Other stories suggest that Valentine may have been killed for attempting to help Christians escape harsh Roman prisons, where they were often beaten and tortured. According to one legend, an imprisoned Valentine actually sent the first “valentine” greeting himself after he fell in love with a young girl–possibly his jailor’s daughter–who visited him during his confinement. Before his death, it is alleged that he wrote her a letter signed “From your Valentine,” an expression that is still in use today. Although the truth behind the Valentine legends is murky, the stories all emphasize his appeal as a sympathetic, heroic and–most importantly–romantic figure. By the Middle Ages, perhaps thanks to this reputation, Valentine would become one of the most popular saints in England and France.
Origins of Valentine’s Day: A Pagan Festival in February
While some believe that Valentine’s Day is celebrated in the middle of February to commemorate the anniversary of Valentine’s death or burial–which probably occurred around A.D. 270–others claim that the Christian church may have decided to place St. Valentine’s feast day in the middle of February in an effort to “Christianize” the pagan celebration of Lupercalia. Celebrated at the ides of February, or February 15, Lupercalia was a fertility festival dedicated to Faunus, the Roman god of agriculture, as well as to the Roman founders Romulus and Remus.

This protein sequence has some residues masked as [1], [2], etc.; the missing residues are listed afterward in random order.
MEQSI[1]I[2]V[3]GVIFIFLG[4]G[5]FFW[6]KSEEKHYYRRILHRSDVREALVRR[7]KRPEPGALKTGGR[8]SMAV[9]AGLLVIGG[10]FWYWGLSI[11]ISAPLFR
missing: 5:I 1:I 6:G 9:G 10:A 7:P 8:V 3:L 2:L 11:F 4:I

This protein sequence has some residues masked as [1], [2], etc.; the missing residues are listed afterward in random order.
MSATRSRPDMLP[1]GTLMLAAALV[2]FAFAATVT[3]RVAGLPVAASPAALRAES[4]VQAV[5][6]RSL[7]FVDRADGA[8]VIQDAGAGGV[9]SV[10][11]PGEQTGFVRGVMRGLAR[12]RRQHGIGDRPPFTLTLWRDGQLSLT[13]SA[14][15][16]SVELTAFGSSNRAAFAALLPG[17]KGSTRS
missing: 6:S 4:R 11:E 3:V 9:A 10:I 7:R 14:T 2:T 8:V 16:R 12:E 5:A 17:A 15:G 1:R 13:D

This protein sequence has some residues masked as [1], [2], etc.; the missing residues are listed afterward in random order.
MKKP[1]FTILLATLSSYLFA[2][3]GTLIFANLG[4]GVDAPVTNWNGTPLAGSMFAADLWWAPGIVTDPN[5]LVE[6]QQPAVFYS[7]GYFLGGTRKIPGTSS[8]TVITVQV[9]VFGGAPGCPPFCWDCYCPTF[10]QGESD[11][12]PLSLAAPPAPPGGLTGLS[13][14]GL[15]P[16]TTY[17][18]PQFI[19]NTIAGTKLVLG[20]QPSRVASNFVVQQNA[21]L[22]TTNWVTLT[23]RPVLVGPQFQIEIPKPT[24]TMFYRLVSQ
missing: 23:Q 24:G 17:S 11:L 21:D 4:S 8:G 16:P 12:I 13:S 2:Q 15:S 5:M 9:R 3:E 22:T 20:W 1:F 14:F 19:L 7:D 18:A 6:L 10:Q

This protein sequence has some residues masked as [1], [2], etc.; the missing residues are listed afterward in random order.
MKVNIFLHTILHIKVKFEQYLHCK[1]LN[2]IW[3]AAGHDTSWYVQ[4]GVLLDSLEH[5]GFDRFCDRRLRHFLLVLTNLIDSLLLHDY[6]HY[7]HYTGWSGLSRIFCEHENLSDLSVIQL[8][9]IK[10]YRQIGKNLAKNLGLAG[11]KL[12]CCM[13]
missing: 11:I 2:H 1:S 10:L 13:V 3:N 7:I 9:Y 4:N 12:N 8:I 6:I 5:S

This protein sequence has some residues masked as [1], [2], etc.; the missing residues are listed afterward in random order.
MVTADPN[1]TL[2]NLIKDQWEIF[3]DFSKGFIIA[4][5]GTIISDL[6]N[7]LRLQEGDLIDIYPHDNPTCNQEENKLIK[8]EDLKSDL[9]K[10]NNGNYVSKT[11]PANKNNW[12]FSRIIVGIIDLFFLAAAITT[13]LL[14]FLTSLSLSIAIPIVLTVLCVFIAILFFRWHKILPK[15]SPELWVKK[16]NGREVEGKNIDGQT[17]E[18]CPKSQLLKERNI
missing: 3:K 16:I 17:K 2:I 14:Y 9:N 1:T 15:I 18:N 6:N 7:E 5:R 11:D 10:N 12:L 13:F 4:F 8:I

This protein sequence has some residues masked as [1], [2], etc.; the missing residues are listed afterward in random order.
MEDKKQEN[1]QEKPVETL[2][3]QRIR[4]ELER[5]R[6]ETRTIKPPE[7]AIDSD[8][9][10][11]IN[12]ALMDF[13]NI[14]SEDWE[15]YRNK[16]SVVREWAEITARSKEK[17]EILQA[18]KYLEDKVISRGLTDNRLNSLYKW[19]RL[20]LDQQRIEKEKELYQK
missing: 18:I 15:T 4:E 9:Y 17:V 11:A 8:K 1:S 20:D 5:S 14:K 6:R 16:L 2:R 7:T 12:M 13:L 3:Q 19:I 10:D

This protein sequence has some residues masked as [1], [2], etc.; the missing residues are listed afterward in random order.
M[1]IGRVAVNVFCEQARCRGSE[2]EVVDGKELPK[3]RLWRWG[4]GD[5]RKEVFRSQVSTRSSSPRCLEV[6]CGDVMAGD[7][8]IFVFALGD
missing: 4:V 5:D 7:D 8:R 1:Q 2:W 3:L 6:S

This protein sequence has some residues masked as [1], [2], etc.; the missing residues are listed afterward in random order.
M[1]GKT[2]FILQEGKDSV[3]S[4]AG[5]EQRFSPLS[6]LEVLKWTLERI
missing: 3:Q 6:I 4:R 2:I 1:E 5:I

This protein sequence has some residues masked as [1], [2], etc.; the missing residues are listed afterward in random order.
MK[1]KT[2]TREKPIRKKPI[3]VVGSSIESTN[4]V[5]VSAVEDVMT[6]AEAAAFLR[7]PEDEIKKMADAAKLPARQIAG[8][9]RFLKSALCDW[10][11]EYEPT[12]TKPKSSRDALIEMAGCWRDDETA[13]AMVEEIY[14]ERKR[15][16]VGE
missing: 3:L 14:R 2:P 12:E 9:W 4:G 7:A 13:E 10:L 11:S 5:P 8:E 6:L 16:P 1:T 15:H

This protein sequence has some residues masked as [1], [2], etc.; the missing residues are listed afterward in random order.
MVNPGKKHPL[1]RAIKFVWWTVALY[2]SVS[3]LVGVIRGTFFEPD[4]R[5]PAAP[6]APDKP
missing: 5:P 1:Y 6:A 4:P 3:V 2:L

To begin the festival, members of the Luperci, an order of Roman priests, would gather at a sacred cave where the infants Romulus and Remus, the founders of Rome, were believed to have been cared for by a she-wolf or lupa. The priests would sacrifice a goat, for fertility, and a dog, for purification. They would then strip the goat’s hide into strips, dip them into the sacrificial blood and take to the streets, gently slapping both women and crop fields with the goat hide. Far from being fearful, Roman women welcomed the touch of the hides because it was believed to make them more fertile in the coming year. Later in the day, according to legend, all the young women in the city would place their names in a big urn. The city’s bachelors would each choose a name and become paired for the year with his chosen woman. These matches often ended in marriage.
Valentine’s Day: A Day of Romance